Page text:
DALLAS - The Dallas City Council voted to spend millions more on a project that critics say has already been a money pit.
It's the pedestrian and bike lanes on the Margaret McDermott Bridge.
They were supposed to open two years ago, but it will cost another $7 million and three more years to make sure cables and rods connecting the signature arches are safe for those lanes to open.
Council members decided they had no choice but to approve spending the $7 million more on the bridge, due to safety issues, even though there is a concern of rising costs.
But they also voted to first ask the Trinity Park Conservancy if they could help fund the repairs, since they pushed heavily for the now $122 million project.
All 196 cables on the bridge need to be replaced because during construction, one of the cables broke away and swung out into traffic.
Since then, cables have detached two more times.
The engineer is concerned about safety on the pedestrian lanes, and will not sign off on opening the hike and bike portions until the cables are replaced with a different type of cable.
Before the city writes the $7 million check, Councilman Scott Griggs made the motion to first ask the Trinity Park Conservancy if they will help foot the bill.
Councilman Philip Kingston added that it is past time for the city to pursue legal action against the engineer and designer.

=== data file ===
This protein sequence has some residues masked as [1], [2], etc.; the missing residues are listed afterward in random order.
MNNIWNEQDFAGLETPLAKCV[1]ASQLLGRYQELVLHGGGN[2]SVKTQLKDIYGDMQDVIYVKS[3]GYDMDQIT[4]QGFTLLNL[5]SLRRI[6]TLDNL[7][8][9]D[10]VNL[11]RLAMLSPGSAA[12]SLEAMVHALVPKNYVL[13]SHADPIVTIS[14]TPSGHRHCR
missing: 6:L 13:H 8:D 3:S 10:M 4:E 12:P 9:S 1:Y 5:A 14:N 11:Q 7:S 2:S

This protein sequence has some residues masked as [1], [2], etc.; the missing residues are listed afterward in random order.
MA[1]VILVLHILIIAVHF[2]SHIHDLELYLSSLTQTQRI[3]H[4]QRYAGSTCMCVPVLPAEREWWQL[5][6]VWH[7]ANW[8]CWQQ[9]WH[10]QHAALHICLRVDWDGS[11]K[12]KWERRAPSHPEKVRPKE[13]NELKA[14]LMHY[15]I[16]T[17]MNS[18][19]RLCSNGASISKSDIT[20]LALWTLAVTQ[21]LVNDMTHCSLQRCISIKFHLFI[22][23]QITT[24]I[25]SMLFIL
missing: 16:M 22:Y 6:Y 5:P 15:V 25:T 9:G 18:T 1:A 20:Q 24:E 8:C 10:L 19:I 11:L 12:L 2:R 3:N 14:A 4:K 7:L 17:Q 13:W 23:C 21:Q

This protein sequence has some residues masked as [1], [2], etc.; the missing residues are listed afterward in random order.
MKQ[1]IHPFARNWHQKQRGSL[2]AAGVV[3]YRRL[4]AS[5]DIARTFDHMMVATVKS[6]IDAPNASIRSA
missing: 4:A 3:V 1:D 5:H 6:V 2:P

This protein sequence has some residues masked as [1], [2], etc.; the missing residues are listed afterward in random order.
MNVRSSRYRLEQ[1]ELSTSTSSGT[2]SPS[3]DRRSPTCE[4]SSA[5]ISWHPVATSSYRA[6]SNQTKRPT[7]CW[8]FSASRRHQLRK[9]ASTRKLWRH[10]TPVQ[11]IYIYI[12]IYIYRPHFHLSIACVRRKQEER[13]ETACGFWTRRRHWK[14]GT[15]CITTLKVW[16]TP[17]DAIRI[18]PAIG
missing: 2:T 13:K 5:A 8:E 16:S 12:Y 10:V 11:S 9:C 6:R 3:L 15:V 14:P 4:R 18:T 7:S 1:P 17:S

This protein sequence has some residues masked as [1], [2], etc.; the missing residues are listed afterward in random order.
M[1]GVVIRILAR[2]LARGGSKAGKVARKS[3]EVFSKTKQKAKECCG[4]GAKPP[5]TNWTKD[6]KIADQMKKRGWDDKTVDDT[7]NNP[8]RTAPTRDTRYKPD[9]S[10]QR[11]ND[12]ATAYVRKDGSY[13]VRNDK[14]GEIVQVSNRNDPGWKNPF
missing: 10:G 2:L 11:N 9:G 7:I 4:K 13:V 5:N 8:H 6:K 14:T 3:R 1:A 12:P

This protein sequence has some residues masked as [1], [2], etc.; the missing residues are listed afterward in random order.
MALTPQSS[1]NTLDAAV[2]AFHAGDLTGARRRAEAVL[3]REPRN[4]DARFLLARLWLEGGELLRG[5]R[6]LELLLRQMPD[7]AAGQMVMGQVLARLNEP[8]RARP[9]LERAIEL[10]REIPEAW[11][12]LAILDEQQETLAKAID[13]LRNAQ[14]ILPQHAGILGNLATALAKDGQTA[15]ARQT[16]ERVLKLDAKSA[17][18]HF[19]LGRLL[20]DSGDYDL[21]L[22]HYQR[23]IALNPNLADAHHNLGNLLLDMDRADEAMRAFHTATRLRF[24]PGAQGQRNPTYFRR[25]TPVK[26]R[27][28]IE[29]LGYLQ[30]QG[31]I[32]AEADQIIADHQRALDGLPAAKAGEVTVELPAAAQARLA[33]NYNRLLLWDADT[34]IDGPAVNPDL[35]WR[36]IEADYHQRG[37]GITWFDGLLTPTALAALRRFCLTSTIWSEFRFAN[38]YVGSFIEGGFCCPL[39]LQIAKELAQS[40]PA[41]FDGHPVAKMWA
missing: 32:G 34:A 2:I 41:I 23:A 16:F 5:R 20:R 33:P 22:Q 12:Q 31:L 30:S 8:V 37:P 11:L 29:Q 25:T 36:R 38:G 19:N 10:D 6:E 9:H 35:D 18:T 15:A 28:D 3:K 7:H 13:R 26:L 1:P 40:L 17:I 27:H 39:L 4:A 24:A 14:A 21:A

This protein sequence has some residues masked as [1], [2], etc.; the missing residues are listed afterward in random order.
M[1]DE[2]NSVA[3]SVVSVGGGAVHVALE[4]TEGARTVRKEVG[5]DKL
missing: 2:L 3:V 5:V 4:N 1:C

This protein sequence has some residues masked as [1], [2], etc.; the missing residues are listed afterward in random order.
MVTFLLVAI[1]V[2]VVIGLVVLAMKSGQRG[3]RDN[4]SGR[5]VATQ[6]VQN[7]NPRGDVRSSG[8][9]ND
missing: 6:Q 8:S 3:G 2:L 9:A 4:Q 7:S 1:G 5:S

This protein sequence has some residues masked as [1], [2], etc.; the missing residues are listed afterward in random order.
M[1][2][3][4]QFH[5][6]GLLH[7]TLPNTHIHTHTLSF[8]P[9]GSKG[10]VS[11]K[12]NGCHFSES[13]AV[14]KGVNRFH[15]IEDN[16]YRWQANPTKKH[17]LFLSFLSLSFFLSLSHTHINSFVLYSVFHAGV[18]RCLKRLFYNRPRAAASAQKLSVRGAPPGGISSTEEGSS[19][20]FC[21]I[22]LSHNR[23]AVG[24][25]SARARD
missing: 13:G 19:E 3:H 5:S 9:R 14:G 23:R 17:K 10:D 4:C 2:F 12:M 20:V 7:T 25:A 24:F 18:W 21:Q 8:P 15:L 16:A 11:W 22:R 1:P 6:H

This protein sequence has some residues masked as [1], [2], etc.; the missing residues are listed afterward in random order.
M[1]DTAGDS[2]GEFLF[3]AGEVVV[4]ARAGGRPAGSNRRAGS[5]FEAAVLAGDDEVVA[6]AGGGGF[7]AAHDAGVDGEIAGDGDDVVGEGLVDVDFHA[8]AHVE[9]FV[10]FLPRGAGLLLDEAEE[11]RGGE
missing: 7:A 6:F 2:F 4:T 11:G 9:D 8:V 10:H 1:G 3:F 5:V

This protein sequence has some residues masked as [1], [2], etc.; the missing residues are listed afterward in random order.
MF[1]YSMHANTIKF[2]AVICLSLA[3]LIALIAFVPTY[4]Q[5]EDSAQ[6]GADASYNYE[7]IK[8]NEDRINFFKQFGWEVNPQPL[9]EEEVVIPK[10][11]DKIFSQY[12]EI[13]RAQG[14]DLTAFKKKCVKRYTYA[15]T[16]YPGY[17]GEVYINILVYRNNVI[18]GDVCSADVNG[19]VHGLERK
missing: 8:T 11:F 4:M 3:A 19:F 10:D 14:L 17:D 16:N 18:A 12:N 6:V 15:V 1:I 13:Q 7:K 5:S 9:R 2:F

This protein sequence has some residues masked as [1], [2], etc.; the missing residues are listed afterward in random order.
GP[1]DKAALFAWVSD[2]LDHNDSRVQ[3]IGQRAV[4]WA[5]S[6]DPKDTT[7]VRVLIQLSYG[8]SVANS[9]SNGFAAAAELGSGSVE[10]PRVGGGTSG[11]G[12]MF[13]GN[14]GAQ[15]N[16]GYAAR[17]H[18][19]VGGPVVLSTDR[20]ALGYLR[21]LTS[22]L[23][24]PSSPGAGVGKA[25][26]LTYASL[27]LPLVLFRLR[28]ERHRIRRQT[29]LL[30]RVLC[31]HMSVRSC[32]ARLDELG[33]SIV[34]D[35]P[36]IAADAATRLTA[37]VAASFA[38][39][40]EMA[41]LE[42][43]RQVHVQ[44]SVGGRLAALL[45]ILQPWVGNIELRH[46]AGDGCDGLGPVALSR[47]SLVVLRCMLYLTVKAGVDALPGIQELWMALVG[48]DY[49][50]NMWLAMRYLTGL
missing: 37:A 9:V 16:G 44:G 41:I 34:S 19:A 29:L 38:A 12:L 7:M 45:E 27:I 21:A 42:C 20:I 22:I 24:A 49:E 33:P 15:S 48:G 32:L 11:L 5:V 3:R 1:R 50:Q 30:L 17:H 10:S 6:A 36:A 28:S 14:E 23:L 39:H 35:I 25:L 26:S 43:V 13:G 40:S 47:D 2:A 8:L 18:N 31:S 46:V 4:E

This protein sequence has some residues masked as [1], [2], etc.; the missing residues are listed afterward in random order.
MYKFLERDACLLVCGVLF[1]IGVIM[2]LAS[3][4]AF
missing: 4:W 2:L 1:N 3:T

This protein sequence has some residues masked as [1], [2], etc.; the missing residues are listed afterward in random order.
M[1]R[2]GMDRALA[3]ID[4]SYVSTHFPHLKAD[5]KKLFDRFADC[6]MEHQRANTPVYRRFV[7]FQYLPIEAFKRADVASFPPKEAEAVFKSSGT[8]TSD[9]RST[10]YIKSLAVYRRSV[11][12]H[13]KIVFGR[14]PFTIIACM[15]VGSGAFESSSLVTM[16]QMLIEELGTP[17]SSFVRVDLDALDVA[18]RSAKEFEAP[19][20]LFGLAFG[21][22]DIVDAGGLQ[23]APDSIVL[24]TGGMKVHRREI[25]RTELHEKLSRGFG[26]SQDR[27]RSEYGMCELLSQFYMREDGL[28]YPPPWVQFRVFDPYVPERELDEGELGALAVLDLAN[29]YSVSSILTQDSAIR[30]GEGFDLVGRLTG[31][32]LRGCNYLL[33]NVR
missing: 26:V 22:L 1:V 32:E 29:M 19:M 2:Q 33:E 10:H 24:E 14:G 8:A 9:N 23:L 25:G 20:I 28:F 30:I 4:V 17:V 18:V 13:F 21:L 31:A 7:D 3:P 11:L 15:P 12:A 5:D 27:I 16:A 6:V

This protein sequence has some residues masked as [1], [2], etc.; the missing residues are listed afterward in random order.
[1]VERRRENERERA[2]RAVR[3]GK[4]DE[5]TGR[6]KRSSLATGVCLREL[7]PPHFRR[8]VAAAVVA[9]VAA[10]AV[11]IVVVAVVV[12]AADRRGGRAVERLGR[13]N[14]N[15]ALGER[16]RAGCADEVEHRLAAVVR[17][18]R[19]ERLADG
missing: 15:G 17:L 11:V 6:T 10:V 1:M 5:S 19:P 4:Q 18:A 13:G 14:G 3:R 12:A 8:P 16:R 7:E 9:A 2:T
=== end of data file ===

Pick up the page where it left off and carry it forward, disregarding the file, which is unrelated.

“I think it is time for the Trinity Park Conservancy to clean up their own messes, and we need to ask them for this money and save the $7 million for another use in the City of Dallas,” Griggs said.
“We’ve had two years of very little movement and we should have already engaged a legal strategy by this point,” Kingston added. “By the time this comes back next time, I want a legal recommendation for a strategy.
“I hope staff can make sure we get this right this time because $7 million is not a little mistake, this is a big mistake,” Councilman Omar Narvaez said.
The motion to send a written request to the Trinity Park Conservancy for the $7 million, passed 10 to 4.
The city will then give the agency one week to respond to the letter.
If they don’t respond, the city will take that as a no, and move ahead with paying for the cable replacement.
A Trinity Park Conservancy spokesperson said they can’t comment until they receive the letter from the city.
The city does still have the opportunity to sue responsible parties to recover the $7 million.
Even if all goes according to plan, the city estimates it will take at least three more years before the hike and bike lanes can be opened.